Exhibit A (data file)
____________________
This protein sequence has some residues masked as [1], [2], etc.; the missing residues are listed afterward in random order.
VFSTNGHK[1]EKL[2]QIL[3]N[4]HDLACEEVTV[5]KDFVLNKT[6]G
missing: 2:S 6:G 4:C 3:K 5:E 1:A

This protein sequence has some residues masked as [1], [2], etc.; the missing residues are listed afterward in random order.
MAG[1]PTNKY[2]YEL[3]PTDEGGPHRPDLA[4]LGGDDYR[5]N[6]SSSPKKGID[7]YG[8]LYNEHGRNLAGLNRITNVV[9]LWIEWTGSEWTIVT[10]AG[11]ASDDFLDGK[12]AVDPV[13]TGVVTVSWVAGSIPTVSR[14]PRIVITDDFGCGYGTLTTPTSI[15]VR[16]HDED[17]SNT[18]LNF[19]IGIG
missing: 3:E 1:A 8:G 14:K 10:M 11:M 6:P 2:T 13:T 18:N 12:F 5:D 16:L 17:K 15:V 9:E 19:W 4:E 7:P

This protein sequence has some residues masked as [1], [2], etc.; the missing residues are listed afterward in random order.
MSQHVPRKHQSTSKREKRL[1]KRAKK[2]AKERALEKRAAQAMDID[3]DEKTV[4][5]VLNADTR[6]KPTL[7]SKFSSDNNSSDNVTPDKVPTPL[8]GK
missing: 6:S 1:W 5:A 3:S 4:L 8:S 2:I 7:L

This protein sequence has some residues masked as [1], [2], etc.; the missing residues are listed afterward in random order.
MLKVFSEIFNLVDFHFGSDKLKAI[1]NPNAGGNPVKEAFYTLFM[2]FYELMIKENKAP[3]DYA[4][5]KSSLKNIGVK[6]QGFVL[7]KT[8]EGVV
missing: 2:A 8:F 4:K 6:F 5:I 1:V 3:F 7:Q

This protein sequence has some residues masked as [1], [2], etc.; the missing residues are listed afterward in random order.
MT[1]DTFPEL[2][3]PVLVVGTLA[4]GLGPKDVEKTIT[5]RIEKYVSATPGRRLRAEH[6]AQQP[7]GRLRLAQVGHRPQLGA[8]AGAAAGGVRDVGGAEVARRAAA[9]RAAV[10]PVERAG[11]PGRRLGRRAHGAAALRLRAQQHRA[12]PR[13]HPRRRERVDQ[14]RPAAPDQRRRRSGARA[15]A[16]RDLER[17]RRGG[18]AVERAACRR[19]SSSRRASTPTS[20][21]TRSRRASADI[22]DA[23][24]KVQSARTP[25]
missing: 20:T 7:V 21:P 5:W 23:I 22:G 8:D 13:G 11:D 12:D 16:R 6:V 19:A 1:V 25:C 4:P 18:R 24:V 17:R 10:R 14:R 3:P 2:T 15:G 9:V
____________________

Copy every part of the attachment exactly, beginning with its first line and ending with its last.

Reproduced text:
This protein sequence has some residues masked as [1], [2], etc.; the missing residues are listed afterward in random order.
VFSTNGHK[1]EKL[2]QIL[3]N[4]HDLACEEVTV[5]KDFVLNKT[6]G
missing: 2:S 6:G 4:C 3:K 5:E 1:A

This protein sequence has some residues masked as [1], [2], etc.; the missing residues are listed afterward in random order.
MAG[1]PTNKY[2]YEL[3]PTDEGGPHRPDLA[4]LGGDDYR[5]N[6]SSSPKKGID[7]YG[8]LYNEHGRNLAGLNRITNVV[9]LWIEWTGSEWTIVT[10]AG[11]ASDDFLDGK[12]AVDPV[13]TGVVTVSWVAGSIPTVSR[14]PRIVITDDFGCGYGTLTTPTSI[15]VR[16]HDED[17]SNT[18]LNF[19]IGIG
missing: 3:E 1:A 8:G 14:K 10:M 11:M 6:P 2:T 13:T 18:N 12:F 5:D 16:L 17:K 15:V 9:E 19:W 4:E 7:P

This protein sequence has some residues masked as [1], [2], etc.; the missing residues are listed afterward in random order.
MSQHVPRKHQSTSKREKRL[1]KRAKK[2]AKERALEKRAAQAMDID[3]DEKTV[4][5]VLNADTR[6]KPTL[7]SKFSSDNNSSDNVTPDKVPTPL[8]GK
missing: 6:S 1:W 5:A 3:S 4:L 8:S 2:I 7:L

This protein sequence has some residues masked as [1], [2], etc.; the missing residues are listed afterward in random order.
MLKVFSEIFNLVDFHFGSDKLKAI[1]NPNAGGNPVKEAFYTLFM[2]FYELMIKENKAP[3]DYA[4][5]KSSLKNIGVK[6]QGFVL[7]KT[8]EGVV
missing: 2:A 8:F 4:K 6:F 5:I 1:V 3:F 7:Q

This protein sequence has some residues masked as [1], [2], etc.; the missing residues are listed afterward in random order.
MT[1]DTFPEL[2][3]PVLVVGTLA[4]GLGPKDVEKTIT[5]RIEKYVSATPGRRLRAEH[6]AQQP[7]GRLRLAQVGHRPQLGA[8]AGAAAGGVRDVGGAEVARRAAA[9]RAAV[10]PVERAG[11]PGRRLGRRAHGAAALRLRAQQHRA[12]PR[13]HPRRRERVDQ[14]RPAAPDQRRRRSGARA[15]A[16]RDLER[17]RRGG[18]AVERAACRR[19]SSSRRASTPTS[20][21]TRSRRASADI[22]DA[23][24]KVQSARTP[25]
missing: 20:T 7:V 21:P 5:W 23:I 22:G 8:D 13:G 11:D 12:D 16:R 6:V 19:A 1:V 25:C 4:P 18:R 24:V 17:R 10:R 14:R 3:P 2:T 15:G 9:V